Extensions don't actually change what type of file something is, although they often do hint to the system what do do with a particular item.
DMGs are not executables, they are disc images. They are files that act as discs, which often contain the executables and other files for applications. When you double-click on one, the system mounts it and you then have access to the files inside.
Both Windows and OS X execute binary executable files, although they are in different formats. The big difference in what a user sees if using the GUI is that on Windows, you usually see the .exe executable file, which resides in a folder that contains other files and information that the program uses. On OS X, all those other files, along with the primary executable, are contained in a "bundle" (really a folder) with the extension .app. Double clicking on a .app bundle will execute the internal executable and load your application.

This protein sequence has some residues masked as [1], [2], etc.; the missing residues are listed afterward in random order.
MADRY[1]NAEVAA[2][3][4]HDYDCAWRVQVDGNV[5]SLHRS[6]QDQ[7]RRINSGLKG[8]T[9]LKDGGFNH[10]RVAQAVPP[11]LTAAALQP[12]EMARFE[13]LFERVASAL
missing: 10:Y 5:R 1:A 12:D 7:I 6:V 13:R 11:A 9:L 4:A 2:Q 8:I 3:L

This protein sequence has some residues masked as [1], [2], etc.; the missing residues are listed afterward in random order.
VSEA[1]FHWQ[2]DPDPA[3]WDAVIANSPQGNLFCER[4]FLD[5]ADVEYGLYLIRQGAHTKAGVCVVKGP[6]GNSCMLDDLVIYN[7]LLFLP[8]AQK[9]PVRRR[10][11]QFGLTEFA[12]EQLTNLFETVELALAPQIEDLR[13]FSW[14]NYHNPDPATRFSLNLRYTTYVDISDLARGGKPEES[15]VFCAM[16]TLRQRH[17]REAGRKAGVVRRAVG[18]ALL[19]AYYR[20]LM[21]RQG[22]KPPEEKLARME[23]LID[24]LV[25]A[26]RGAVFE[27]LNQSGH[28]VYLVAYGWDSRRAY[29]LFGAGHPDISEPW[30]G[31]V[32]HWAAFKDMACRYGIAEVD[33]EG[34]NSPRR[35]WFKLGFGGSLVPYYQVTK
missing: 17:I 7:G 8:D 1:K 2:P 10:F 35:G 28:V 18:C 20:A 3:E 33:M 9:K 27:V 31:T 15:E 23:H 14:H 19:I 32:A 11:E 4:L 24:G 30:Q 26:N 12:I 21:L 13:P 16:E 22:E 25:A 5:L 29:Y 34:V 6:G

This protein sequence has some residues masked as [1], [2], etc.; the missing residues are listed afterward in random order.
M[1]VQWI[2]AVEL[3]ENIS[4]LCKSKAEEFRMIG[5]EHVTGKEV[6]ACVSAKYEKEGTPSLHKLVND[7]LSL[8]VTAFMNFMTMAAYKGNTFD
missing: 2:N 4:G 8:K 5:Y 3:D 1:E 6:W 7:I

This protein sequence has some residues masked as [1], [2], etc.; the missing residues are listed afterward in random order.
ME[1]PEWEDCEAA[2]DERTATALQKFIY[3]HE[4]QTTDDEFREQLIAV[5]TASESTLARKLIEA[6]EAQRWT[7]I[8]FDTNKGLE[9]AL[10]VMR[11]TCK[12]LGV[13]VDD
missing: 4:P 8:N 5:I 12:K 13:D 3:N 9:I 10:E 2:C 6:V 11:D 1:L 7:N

Outside of the GUI, in the actual file structure, Mac and Windows systems are really quite similar; these differences are mostly a question of how the system presents things to the user for manipulation in the GUI.